Published January 1, 2004 | January 2004 issue
Deals passed last year between the state and Indian tribes may pave the way for more gambling off the highways, but only if challenges to them fail.
The agreements would open the door for expansion of "mini-casinos"—truck stops and retail operations offering slot machines and other kinds of gaming.
Two Wisconsin state legislators filed a lawsuit to block the agreements, out of concern that gambling will get out of hand. However, the economics of the mini-casino business may make their challenge unnecessary.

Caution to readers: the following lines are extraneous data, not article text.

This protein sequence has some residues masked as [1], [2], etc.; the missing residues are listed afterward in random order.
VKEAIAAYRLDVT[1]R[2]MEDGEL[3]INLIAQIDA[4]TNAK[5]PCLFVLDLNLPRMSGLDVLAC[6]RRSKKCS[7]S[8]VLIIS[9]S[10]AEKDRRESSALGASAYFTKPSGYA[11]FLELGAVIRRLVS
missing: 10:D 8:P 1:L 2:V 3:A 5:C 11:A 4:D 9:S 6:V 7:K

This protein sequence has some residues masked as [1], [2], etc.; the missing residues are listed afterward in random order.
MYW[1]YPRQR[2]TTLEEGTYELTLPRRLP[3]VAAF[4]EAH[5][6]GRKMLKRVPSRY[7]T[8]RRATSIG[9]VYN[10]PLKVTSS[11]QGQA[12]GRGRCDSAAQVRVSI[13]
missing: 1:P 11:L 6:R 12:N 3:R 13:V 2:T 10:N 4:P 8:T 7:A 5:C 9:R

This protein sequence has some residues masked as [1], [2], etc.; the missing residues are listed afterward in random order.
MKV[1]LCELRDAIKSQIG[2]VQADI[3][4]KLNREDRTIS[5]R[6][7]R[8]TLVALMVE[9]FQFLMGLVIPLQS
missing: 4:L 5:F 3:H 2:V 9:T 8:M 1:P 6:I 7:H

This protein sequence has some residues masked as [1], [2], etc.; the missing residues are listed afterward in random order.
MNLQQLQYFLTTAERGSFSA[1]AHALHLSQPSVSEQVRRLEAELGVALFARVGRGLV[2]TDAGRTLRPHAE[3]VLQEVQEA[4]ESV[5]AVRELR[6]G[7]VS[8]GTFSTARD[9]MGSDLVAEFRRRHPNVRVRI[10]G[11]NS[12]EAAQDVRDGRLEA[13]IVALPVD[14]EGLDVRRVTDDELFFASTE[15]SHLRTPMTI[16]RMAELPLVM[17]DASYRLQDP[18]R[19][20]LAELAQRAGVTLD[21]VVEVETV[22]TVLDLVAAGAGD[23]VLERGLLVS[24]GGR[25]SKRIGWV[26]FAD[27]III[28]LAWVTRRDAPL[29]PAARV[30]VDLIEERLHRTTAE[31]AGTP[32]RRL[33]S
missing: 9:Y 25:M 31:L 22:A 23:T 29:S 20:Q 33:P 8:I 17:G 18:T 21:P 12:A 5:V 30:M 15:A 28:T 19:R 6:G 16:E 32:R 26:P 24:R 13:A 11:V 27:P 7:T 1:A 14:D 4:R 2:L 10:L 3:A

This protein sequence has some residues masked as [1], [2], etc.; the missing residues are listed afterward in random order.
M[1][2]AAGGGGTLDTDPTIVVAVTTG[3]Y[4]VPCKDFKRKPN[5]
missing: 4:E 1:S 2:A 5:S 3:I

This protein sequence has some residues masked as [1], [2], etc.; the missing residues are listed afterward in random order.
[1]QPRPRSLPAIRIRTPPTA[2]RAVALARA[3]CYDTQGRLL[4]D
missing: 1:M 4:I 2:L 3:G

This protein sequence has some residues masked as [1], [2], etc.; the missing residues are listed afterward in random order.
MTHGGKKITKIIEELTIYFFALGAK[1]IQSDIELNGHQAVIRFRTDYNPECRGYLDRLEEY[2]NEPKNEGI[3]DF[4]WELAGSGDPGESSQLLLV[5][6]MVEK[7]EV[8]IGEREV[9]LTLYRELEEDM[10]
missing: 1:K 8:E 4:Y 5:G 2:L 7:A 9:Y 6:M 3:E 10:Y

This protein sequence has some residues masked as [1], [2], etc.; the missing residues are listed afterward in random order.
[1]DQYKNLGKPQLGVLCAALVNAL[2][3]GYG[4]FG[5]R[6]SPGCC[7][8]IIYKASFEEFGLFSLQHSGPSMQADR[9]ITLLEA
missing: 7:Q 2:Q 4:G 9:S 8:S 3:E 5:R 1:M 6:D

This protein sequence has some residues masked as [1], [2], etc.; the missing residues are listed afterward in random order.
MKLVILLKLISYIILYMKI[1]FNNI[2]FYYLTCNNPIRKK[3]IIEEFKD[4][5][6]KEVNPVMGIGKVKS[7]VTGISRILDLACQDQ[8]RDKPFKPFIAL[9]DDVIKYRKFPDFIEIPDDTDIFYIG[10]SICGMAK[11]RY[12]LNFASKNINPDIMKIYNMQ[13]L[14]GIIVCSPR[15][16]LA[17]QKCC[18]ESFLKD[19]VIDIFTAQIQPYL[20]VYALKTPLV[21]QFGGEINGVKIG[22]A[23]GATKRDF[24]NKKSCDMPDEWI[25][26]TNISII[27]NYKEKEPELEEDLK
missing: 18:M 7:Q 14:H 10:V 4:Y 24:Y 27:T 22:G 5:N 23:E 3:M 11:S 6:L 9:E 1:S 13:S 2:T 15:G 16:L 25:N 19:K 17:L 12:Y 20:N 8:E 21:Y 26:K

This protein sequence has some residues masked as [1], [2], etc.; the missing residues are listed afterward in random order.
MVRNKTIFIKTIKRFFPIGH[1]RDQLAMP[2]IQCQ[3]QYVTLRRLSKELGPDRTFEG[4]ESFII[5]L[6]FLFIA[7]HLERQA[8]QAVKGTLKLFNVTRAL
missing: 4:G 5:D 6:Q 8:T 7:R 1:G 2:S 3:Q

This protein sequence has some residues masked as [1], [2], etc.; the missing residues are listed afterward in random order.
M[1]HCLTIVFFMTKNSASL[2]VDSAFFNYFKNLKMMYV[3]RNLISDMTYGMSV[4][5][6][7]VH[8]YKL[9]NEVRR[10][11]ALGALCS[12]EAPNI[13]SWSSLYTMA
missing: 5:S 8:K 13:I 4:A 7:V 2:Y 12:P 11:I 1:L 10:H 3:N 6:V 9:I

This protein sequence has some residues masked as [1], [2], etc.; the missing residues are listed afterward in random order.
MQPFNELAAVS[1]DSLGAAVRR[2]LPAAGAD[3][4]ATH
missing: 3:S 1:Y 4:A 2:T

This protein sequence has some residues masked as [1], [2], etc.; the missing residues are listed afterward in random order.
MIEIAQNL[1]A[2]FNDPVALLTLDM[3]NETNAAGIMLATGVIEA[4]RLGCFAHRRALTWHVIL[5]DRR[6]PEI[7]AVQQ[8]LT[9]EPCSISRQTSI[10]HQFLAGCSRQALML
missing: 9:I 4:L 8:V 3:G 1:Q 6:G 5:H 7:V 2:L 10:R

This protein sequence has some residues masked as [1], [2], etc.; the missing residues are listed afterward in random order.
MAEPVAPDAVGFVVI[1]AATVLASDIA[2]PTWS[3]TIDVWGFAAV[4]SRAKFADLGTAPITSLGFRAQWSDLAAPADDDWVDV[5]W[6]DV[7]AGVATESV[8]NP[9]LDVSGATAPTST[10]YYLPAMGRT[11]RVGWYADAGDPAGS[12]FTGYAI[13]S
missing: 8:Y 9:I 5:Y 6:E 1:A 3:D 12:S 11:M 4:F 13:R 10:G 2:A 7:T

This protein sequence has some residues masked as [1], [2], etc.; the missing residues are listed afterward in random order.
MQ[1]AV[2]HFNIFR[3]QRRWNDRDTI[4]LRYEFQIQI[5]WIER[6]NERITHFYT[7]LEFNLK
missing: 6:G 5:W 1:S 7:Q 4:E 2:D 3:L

While several tribes are considering expansion of such facilities, there is concern that too much growth of mini-casinos might discourage visits to the more lucrative full-scale casinos. It would also be impractical to have too few machines at any location, because of the costs of operation. The restrictions require any mini-casino to use half or more of its space for other business.
In exchange for permission to expand, the tribes would pay the state about $100 million a year. In all, Wisconsin casinos pull in approximately $900 million in revenues annually.